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charset issues

From: J.Larmouth <J.Larmouth@iti.salford.ac.uk>
Date: 5 Dec 96 20:30 +0000
Message-Id: <199612061052.FAA23648@www10.w3.org>
To: www-international@w3.org
     Prof J Larmouth,  University Director of Telematic Applications, 
     IT Institute,  University of Salford,  Salford M5 4WT,  England.

J.Larmouth @ ITI.SALFORD.AC.UK                Telephone: +44 161 745 5657
                                                    Fax: +44 161 745 8169
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To:     www_international@w3.org                 
Subject:      charset issues
>(1) UTF-8 as an encoding that covers pretty much everything, and that
>        we want to help getting acceptance. This group migth include
>        some other encodings of Unicode/ISO 10646, but not too many.

None others I think.  We really only want ONE de facto standard,  not even
two,  and UTF-8 scores on most criteria.

>(2) A list of well used and widely accepted encodings, ideally one for
>        each "region" of the world. For Western Europe, this is
>        iso-8859-1. We want servers to send this, and not something
>        from the next category.

I agree.  The approach of saying "anything goes provided you label it" is
better than we have now,  but is NOT good enough for the long term. 
Pragmatically,  I would like to see the responsibility on server managers to
ensure that the stuff they store is strictly UTF-8 or 8859-x,  recognising
that such a requirement is NOT going to be easily satisfied (people often
FTP into server directories from a wide variety of work stations).  Of
course,  if some servers want to be more complex,  and store in Windows code
pages and translate to 8859 for delivery,  they can do that - it just costs
them CPU cycles.  But delivery should be in a "sensible" charset.

>(3) All the special variants, alternative designations, and garbage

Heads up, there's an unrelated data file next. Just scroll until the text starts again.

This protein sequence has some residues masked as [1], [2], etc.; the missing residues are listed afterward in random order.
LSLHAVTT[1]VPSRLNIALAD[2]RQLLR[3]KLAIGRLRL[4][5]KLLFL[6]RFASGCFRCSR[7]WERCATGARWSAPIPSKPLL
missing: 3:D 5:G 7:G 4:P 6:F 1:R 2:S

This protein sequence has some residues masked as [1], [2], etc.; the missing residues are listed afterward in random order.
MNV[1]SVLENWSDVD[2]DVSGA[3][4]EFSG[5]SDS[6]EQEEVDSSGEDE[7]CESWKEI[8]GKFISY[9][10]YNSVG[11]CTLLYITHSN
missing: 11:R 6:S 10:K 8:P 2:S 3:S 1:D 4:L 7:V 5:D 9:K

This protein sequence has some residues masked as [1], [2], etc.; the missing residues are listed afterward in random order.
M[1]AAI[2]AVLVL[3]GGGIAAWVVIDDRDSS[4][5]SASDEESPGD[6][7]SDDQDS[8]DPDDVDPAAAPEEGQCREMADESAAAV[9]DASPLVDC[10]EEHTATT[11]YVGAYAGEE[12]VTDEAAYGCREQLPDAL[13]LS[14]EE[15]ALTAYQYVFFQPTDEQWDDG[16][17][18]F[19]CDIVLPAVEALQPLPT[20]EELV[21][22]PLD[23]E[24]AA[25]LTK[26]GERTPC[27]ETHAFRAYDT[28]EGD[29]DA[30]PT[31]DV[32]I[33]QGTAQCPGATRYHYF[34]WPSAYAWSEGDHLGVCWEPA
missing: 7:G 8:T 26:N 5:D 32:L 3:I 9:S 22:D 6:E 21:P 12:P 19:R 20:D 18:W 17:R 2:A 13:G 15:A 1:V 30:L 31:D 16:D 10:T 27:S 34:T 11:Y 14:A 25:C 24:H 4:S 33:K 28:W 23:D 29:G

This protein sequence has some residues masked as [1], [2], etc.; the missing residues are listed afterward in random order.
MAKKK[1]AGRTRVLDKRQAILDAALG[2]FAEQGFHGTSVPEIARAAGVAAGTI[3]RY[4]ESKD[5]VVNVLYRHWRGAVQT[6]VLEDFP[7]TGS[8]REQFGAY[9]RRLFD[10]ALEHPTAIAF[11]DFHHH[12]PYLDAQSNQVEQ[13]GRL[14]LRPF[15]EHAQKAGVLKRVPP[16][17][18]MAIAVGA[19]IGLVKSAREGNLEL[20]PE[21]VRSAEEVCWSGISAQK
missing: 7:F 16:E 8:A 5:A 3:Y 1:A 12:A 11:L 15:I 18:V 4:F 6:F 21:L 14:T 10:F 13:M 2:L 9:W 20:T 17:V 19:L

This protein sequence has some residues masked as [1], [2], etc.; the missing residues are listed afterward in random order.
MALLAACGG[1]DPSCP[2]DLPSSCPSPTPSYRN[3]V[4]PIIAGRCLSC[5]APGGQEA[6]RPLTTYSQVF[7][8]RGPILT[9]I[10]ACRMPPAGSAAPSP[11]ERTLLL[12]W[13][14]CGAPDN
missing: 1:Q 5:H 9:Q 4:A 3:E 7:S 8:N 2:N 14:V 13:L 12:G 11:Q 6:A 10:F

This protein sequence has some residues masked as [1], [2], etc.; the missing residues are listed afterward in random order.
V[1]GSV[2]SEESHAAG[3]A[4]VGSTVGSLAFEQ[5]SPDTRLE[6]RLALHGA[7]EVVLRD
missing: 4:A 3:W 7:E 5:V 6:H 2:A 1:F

>        "charset" parameters.
>To help keep the net clean of an uncontrolled proliferation of
>encodings, things in the last category definitely should not
>be sent in Accept-Charset.

Just a useless remark saying "I agree".  There is a case for allowing (eg)
8859-7 (and the other parts of 8859 - apart from 8859-1) in the indefinite
future because it allows a one octet per char representation of Greek where
UTF-8 needs two octets per char,  but there is NO case for the long-term use
of other encodings that offer no better verbosity features.

>Now let's have a look at the server side. I can immagine three
>kinds of servers:

> .....

>- Servers that translate on the fly. I can't immagine that they
>        have a document in a class (3) "charset", and don't
>        know how to convert it to class (2), or UTF-8.
>        So there is no need to send anything beyond class (2).

I think this comment ignores the problem of "document management" on the
server.  If multiple users are FTPing documents into the server from a
variety of desk-tops (which is the case for many sites),  the problem of the
server identifying the original charset is not trivial.  Heuristics and
spell-checkers???  Ugh!!!

>Now let's analyse what indeed has to be send of class (2).
>In theory, if a server can convert to UTF-8, that's all you
>need. The main problem with UTF-8 is that it may not be
>as efficient as other encodings. However, for a general
>Latin 1 text (where accented characters are rather sparse),
>the difference between UTF-8 and iso-2022-1 is small.

I agree.  This is an important point.  8859-1 should die a death.  But
8859-7,  for text which is simple Greek text,  is half the size of UTF-8.
Does this matter?  The Web bandwidth (storage and transfer) is dominated by
non-text documents,  so does a doubling of size of Greek text (for storage
and transfer) matter??   Only the Greeks can tell us. (And the Arabs,  and
the Israelis,  etc).  It would be nice if they said "It doesn't matter. 
Let's all agree on UTF-8 for storage and transfer."  Comments?

>Differences are larger for e.g. pure Japanese, it's about a
>50% overhead. For Indic scripts, the overhead is 200%.
>But then again, compression will reduce that overhead very

Again,  a very good (compression) point.  BUT ....  have I missed something? 
Is compression for HTTP transfers becoming a de facto standard?  (Or even a
technically agreed approach?)  I think not.

>So in practice, I could see the following solutions for

>- Send UTF-8 if you can accept it, and nothing else.

Yes.  And then the browser worries about the font problems.  

And WHY,  in all these discussions,  do we continually concentrate on
delivery of pages and ignore forms input?

>- Send UTF-8 and/or a careful selection of class (2)
>        "charset"s.

Yes.  You send the class (2) charsets for which you have fonts.

John L

Received on Friday, 6 December 1996 05:52:30 UTC

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